The time and care the Times took in researching and writing that massive article on Trump’s family fortune is what enabled them to print and cheerily brush right past Trump’s lawyer’s empty threat:

20181029_184055 (1).jpg

We learned the other day that the FBI seized a tremendous cache of hard drives, computers, phones, reams of digitally stored information in the raid on Trump political adviser Roger Stone’s home last week.  They also seized bank records.   The raid came shortly after interim Attorney General Matthew Whitaker addressed the nation and sweatily announced that the Mueller probe was reaching its conclusion and would be wrapped up soon.

Clearly, the timeline has now changed for any final report from Mueller, as this trove of potential evidence in the Roger Stone criminal case is reviewed.  I heard a knowledgable talking head say yesterday that while the Roger Stone chapter, which ties many themes together, is likely the last one in the Mueller report, the final chapter could be a long one, comprising maybe a third of the final book.

Once again my mind flashed on the farcical five day limited FBI investigation into credible and specific allegations against then Supreme Court nominee Brett Kavanaugh.   The FBI, we were told, had already investigated Mr. Kavanaugh numerous times and found nothing, no hint of impropriety of any kind.  That these allegations by Christine Blasey-Ford were being made for the first time in the fall of 2018 did nothing to quiet the indignant Republican chorus about how many times this good family man, this fine Christian jurist, had already been investigated by the FBI and found spotless.   The 51-49 majority finally struck a deal, bravely negotiated by the supremely spineless Jeff Flake, where they allowed a limited week long FBI investigation, for the sake of fairness.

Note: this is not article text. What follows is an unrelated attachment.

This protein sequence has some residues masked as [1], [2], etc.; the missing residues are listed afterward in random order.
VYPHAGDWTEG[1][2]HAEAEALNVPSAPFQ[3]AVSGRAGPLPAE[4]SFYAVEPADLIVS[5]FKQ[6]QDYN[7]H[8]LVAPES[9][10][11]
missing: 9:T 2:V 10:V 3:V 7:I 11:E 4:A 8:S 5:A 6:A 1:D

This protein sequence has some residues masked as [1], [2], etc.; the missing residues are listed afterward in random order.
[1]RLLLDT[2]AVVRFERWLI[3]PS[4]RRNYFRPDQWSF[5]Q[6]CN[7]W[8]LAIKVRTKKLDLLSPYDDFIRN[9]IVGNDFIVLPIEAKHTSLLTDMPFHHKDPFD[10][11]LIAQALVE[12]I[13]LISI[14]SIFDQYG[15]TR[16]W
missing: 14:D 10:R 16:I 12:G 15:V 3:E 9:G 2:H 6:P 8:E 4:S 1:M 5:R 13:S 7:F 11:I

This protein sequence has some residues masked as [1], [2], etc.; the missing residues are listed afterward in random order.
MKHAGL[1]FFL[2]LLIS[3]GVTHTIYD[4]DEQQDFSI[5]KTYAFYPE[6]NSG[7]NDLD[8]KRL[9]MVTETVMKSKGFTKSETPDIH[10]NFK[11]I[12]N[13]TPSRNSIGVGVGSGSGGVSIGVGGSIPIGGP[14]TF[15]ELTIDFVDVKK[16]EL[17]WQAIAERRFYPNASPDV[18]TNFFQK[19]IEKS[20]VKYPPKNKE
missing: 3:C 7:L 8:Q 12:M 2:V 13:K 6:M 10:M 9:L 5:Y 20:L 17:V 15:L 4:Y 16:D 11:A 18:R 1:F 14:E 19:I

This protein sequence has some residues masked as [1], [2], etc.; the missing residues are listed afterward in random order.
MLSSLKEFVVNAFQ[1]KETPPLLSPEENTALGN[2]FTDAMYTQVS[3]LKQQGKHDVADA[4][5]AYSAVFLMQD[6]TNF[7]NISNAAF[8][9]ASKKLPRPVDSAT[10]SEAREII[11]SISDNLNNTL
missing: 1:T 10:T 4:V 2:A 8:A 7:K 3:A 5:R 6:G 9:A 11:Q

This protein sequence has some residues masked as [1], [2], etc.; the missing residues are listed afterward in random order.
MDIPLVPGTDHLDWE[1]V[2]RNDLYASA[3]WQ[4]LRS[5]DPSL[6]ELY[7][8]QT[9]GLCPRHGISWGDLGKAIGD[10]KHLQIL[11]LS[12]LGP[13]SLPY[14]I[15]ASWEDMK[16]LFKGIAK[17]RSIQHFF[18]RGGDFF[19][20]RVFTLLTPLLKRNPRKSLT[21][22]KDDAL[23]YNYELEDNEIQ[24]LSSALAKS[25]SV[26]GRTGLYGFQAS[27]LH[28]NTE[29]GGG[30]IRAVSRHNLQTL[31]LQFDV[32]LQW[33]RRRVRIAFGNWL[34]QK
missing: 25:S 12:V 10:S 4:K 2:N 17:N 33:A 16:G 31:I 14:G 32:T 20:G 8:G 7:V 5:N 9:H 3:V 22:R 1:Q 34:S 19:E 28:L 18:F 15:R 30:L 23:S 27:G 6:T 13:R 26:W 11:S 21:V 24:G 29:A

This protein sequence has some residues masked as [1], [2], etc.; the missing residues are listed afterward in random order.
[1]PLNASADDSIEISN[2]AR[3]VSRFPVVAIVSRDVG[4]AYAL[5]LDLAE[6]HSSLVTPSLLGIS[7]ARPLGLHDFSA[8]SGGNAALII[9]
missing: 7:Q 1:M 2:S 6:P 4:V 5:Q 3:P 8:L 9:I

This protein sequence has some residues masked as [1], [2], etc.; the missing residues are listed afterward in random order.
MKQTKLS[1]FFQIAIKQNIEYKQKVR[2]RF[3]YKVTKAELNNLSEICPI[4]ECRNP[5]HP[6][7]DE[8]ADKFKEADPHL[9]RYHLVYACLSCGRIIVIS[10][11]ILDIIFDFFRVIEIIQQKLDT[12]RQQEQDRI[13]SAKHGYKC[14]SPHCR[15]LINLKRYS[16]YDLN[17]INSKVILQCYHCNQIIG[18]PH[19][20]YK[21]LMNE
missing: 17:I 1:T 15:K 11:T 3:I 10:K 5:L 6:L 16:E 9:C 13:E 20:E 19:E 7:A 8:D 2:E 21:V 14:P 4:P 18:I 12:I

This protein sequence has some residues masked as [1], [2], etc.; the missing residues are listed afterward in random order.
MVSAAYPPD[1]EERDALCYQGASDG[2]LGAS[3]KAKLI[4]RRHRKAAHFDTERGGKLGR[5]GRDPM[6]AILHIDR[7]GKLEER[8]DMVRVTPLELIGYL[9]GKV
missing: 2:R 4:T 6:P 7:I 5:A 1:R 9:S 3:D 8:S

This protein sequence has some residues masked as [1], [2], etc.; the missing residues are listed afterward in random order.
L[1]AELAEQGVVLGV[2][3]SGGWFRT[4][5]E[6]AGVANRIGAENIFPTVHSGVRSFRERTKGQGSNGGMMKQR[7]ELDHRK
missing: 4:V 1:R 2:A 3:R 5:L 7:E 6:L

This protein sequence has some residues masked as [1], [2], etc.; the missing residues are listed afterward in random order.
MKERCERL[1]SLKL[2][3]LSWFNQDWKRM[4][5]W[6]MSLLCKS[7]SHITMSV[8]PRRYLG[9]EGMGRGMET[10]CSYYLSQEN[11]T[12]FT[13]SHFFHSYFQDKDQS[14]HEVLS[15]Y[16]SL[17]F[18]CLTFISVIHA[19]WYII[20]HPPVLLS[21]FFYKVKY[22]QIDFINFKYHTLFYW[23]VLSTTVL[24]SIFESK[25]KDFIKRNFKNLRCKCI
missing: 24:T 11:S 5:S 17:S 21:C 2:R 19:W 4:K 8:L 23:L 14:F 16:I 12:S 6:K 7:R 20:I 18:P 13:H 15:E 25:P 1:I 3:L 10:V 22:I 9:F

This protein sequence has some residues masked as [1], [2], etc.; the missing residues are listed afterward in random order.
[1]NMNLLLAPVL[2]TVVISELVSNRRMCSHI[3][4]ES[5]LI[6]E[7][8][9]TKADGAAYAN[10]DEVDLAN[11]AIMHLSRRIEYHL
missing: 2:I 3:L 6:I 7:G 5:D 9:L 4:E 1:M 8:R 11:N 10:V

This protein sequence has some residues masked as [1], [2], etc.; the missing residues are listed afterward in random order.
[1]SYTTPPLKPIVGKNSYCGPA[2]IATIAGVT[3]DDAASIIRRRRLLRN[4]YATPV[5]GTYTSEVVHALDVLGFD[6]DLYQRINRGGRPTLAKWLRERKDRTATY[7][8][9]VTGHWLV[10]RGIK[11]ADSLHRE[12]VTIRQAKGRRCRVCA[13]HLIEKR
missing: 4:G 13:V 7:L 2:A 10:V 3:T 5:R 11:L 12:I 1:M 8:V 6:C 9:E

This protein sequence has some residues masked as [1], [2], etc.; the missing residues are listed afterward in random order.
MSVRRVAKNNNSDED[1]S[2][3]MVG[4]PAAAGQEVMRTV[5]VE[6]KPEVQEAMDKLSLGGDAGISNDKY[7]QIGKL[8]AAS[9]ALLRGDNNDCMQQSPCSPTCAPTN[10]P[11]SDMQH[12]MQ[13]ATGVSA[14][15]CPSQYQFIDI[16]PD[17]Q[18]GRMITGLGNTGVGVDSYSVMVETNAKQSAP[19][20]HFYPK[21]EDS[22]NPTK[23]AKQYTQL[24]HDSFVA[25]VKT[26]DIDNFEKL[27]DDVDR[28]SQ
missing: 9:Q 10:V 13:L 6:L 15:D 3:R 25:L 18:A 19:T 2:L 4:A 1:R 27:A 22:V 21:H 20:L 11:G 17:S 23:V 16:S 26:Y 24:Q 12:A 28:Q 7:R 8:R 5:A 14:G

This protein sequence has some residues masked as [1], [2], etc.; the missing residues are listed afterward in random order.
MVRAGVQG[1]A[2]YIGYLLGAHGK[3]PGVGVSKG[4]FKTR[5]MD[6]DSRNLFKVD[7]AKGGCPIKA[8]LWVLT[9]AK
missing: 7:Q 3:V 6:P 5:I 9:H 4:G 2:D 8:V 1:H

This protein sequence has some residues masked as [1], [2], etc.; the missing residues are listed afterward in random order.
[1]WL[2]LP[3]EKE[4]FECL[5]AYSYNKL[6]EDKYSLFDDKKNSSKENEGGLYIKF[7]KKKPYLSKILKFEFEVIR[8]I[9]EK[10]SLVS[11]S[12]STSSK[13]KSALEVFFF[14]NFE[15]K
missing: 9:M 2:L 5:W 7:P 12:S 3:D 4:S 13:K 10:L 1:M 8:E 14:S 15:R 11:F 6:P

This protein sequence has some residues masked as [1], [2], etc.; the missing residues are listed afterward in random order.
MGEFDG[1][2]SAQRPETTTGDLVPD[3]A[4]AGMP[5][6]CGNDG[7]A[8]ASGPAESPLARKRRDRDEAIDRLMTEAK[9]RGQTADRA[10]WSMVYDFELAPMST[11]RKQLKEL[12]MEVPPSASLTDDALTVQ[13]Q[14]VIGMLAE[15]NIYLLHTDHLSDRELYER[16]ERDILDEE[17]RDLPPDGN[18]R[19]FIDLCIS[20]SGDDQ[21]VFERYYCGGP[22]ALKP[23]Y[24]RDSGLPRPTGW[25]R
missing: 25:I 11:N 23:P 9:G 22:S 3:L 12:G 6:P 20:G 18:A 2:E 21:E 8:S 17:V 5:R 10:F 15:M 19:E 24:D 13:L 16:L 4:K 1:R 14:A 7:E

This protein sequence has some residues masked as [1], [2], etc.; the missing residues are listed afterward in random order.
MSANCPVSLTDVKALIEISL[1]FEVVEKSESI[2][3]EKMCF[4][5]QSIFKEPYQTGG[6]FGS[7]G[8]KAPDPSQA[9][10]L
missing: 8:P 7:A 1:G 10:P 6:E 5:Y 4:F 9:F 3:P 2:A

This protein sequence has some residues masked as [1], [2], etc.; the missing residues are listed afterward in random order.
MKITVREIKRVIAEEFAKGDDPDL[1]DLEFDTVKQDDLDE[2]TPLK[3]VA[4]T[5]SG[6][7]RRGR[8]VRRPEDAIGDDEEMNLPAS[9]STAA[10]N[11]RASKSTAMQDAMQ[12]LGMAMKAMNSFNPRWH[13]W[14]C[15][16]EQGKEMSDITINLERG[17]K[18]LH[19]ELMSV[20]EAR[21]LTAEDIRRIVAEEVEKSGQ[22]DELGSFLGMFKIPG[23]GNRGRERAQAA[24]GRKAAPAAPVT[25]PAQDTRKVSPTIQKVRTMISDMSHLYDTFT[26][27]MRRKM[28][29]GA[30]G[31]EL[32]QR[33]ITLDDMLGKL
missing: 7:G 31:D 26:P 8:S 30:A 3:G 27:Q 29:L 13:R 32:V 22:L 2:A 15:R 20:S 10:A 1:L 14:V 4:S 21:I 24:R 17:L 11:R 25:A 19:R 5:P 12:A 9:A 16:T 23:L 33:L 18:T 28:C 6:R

While the limited investigation was going on, the president entertained supporters at his campaign rallies by mocking Kavanaugh’s accuser about not being able to remember anything about the incident.  Never mind the many specific details she did testify to — according to the Mocker-in-Chief she didn’t know where, when, what, how, who, ha ha!  

Nobody who volunteered to speak to the FBI about the college incident where a drunken Kavanaugh allegedly exposed himself to a fellow student at a party at Yale was interviewed.  Almost nobody was interviewed in connection with the incident Blasey-Ford testified about during that less than week long investigation, no leads were followed, the FBI’s report on its extremely limited inquiry was kept from the public, though it concluded that the few people they spoke to had not corroborated anything, THE END.  Fair is fair, now we vote!

I was thinking at the time how helpful it would have been to the investigation if the floor plan of the house where the alleged attack took place had been verified, the home located.  Skeech, or Stinky, or one of Brett’s other little hard drinking prep-school buddies, may have had a home with the floor plan Blasey-Ford described in some detail in her testimony.   The stairs leading up, the bedroom door right there, on the right, directly across from the bathroom on the left.   Once the house was located, all kinds of other inquiries could have been followed.   Blasey-Ford remembered her attacker because he was not a stranger at the time of the attack she described.  She had met him before, knew his name, his face.  But she was also not interviewed by the FBI.  Shit, they only had a few days and she’d already done enough damage to a great American in her public testimony.